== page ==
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Reference Number EP/N017870/1
Title Glass-Ceramic Wasteforms for High Level Wastes from Advanced Nuclear Fuel Reprocessing
Status Completed
Energy Categories NUCLEAR FISSION and FUSION(Nuclear Fission, Nuclear supporting technologies) 100%;
Research Types Basic and strategic applied research 100%
Science and Technology Fields PHYSICAL SCIENCES AND MATHEMATICS (Physics) 20%;
PHYSICAL SCIENCES AND MATHEMATICS (Metallurgy and Materials) 80%;
UKERC Cross Cutting Characterisation Not Cross-cutting 100%
Principal Investigator Dr NC Hyatt
No email address given
Engineering Materials
University of Sheffield
Award Type Standard
Funding Source EPSRC
Start Date 01 January 2016
End Date 21 October 2019
Duration 46 months
Total Grant Value £419,974
Industrial Sectors Energy
Region Yorkshire & Humberside
Programme Energy : Energy
 
Investigators Principal Investigator Dr NC Hyatt , Engineering Materials, University of Sheffield (99.995%)
  Other Investigator Dr RJ Hand , Engineering Materials, University of Sheffield (0.001%)
Dr KP Travis , Engineering Materials, University of Sheffield (0.001%)
Dr C Corkhill , Engineering Materials, University of Sheffield (0.001%)
Dr MC Stennett , Engineering Materials, University of Sheffield (0.001%)
Adjunct Assoc. Prof. J Hanna , Physics, University of Warwick (0.001%)
Web Site
Objectives
Abstract A key barrier to maturation and exploitation of glass-ceramic technology, for immobilisation of high activity waste from nuclear fuel recycle, is the gap in fundamental understanding of the molecular-scale mechanisms of phase separation and crystallization, that lead to the development of the desired phase assemblage and microstructure. These characteristics determine the long-term performance behaviour of the glass-ceramic wasteform in a geological disposal facility. The demand for increased waste loading per package, to minimise onward storage, management and disposal costs, results in a tendency towards liquid-liquid phase separation and (uncontrolled) crystallization of complex metal oxide phases. The grand challenge, to be addressed in this project, is in predictably achieving the targeted phase assemblage and microstructure, requiring a detailed understanding of the transformation process as a function of both cooling rate and melt chemistry. Controlling this phase separation and crystallization process is critical to preventing the formation of a non-durable crystal, glass, or crystal-glass interface. This understanding is of paramount importance for radioactive waste management programs in the UK, USA, and elsewhere, which seek to exploit glass-ceramic technology or, conversely, optimize conventional borosilicate glasses to improve the solubility of key fission products and actinides.This research program is a joint collaborative enterprise between leading researchers from the US and UK who, collectively, bring mutually complementary and compatible skills, capabilities, and interests required to achieve a paradigm shift in the fundamental understanding of relevant phase separation and crystallization mechanisms in glass ceramics for radioactive waste immobilisation.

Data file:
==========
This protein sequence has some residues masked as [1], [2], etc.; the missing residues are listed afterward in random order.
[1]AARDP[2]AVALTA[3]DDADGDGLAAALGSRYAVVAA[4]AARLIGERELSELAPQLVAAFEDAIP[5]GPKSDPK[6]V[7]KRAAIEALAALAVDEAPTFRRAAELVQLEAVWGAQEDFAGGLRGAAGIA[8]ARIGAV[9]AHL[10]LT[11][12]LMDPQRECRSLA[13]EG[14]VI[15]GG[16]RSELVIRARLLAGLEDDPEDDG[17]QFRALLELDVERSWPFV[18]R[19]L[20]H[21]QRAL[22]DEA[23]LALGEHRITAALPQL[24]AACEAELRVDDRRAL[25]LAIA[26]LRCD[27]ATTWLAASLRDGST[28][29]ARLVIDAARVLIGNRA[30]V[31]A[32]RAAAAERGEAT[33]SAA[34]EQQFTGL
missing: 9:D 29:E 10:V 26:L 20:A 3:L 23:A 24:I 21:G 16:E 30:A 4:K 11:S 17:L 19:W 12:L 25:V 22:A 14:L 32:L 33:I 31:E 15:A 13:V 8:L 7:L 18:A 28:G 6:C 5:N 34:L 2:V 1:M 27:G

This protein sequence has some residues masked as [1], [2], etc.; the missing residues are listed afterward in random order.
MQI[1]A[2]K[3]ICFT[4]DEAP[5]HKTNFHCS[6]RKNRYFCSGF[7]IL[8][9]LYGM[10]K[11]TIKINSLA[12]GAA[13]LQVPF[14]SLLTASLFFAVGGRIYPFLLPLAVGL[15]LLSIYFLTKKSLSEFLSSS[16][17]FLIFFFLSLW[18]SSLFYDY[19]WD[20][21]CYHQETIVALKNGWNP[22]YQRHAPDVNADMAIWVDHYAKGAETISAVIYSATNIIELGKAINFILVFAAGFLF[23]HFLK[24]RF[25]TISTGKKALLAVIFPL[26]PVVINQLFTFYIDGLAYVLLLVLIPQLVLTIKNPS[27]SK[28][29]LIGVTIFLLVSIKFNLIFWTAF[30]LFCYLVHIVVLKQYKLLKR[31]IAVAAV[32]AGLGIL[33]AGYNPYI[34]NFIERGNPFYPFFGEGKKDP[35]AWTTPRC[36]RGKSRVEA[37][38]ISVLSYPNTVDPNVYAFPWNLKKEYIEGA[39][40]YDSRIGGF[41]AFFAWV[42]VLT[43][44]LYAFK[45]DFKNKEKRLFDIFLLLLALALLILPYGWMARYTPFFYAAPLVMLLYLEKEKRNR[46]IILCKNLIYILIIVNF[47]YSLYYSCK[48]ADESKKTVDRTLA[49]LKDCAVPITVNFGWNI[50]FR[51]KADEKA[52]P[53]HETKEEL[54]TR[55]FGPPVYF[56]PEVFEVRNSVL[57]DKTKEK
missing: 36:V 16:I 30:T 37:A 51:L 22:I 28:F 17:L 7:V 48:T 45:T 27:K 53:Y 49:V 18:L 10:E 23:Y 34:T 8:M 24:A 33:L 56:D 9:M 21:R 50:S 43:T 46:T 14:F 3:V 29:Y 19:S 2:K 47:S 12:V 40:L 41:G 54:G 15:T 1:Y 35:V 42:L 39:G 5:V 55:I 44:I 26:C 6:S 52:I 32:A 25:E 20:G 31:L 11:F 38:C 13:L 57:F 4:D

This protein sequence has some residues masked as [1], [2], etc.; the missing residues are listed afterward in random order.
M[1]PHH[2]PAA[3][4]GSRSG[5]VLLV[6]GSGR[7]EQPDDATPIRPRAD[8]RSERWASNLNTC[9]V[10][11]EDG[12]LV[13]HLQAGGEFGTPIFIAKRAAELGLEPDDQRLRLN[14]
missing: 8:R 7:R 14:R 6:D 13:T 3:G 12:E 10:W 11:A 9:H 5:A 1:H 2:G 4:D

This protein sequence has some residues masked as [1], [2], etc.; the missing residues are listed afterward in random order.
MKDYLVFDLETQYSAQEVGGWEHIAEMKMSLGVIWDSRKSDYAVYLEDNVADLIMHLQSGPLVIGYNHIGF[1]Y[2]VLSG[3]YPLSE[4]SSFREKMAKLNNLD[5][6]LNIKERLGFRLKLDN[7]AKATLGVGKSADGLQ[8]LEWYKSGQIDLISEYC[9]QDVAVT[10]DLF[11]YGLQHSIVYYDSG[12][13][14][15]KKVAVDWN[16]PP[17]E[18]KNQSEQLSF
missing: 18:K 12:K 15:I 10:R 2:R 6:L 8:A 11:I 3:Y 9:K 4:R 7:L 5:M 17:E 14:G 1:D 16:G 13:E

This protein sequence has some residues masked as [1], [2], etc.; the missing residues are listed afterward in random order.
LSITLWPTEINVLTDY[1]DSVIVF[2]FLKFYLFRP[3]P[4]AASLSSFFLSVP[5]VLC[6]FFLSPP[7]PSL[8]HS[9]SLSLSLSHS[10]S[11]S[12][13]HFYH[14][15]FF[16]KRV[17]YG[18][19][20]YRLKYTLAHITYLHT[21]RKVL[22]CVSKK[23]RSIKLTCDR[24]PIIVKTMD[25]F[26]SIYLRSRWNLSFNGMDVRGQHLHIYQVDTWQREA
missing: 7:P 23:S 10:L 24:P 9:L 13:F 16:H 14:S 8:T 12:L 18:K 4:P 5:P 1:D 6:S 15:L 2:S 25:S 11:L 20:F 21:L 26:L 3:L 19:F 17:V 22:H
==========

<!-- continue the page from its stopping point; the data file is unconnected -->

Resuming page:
Publications (none)
Final Report (none)
Added to Database 06/10/15